In a recent U.S. Supreme Court decision, United States Forest Service v. Cowpasture River Preservation Ass’n, Nos. 18-1584 and 18-1587 (June 15, 2020), Associate Justice Clarence Thomas, writing for the Court, cited Restatement of the Law, Property § 450.

These consolidated cases stemmed from Atlantic Coast Pipeline, LLC’s (Atlantic) application to construct and operate a natural-gas pipeline extending from West Virginia to North Carolina, through land within the George Washington National Forest, which crossed paths with the Appalachian National Scenic Trail. The U.S. Forest Service issued Atlantic special-use permits to construct the portions of the pipeline that would pass through lands within the Forest Service’s jurisdiction and “granted a right-of-way that would allow Atlantic to place a 0.1-mile segment of pipe approximately 600 feet below the Appalachian Trail in the George Washington National Forest.” The Respondents—Cowpasture River Preservation Association, Highlanders for Responsible Development, Shenandoah Valley Battlefields Foundation, Shenandoah Valley Network, Sierra Club, Virginia Wilderness Committee, and Wild Virginia—filed a petition for review, arguing, inter alia, that the issuance of the special-use permit for the right-of-way under the Appalachian Trail violated various federal laws, including the Mineral Leasing Act (Leasing Act), 30 U.S.C. § 181 et. seq., and Atlantic intervened in the suit. Vacating the special-use permit, the U.S. Court of Appeals for the Fourth Circuit held that “the Leasing Act did not empower the Forest Service to grant the pipeline right-of-way beneath the Trail,” because, when the Secretary of the Interior delegated its duty regarding the Trail’s administration to the National Park Service, the Trail became part of the National Park System and therefore “was beyond the authority of ‘the Secretary of the Interior or appropriate agency head’ to grant pipeline rights-of-way under the Leasing Act.”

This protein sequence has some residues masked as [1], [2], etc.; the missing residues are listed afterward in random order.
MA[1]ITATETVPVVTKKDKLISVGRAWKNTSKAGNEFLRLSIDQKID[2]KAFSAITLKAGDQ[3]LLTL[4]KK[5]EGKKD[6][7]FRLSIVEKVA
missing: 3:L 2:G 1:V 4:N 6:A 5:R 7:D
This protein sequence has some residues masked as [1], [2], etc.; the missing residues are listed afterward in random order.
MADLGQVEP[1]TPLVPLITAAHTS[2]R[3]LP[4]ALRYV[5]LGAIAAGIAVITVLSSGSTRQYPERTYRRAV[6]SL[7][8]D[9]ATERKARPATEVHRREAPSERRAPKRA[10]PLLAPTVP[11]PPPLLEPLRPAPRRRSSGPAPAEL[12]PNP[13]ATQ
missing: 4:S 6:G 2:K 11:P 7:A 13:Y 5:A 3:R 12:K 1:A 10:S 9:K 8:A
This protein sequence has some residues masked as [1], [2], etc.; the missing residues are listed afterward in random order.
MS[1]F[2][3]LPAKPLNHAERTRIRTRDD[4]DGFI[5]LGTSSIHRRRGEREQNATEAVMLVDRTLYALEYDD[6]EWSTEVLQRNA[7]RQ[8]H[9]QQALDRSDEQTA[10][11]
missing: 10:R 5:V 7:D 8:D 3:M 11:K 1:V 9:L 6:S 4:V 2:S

The U.S. Supreme Court reversed the Fourth Circuit’s judgment, holding “that the Department of the Interior’s decision to assign responsibility over the Appalachian Trail to the National Park Service did not transform the land over which the Trail passes into land within the National Park System.” The “lands that the Trail crosses remain under the Forest Service’s jurisdiction and, thus, continue to be ‘Federal lands’ under the Leasing Act,” under which the Forest Service has authority to grant pipeline rights-of-way. The Court explained that the Forest Service entered into “right-of-way” agreements, pursuant to the National Trails System Act, 16 U.S.C. § 1241 et. seq., with the Department of Interior, and, by delegation, the National Park Service, for the portion of the Appalachian Trail route within national forests, and that “[t]hese ‘right-of-way’ agreements did not convert ‘Federal lands’ into ‘lands’ within the ‘National Park System.”’ Citing Restatement of the Law, Property § 450, the Court defined a right-of-way easement “as granting a nonowner a limited privilege to ‘use the lands of another,’” and reasoned that “it was, and is, elementary that the grantor of the easement retains ownership over ‘the land itself.’” The Court concluded that, through the right-of-way agreements, the Forest Service granted the National Park Service an easement across the Appalachian Trail land, not jurisdiction over the land; thus, “the lands that the Trail crosses are still ‘Federal lands,’ . . . and the Forest Service may grant a pipeline right-of-way through them—just as it granted a right-of-way for the Trail.”

Read the full opinion here.


Megan Dingley

The American Law Institute


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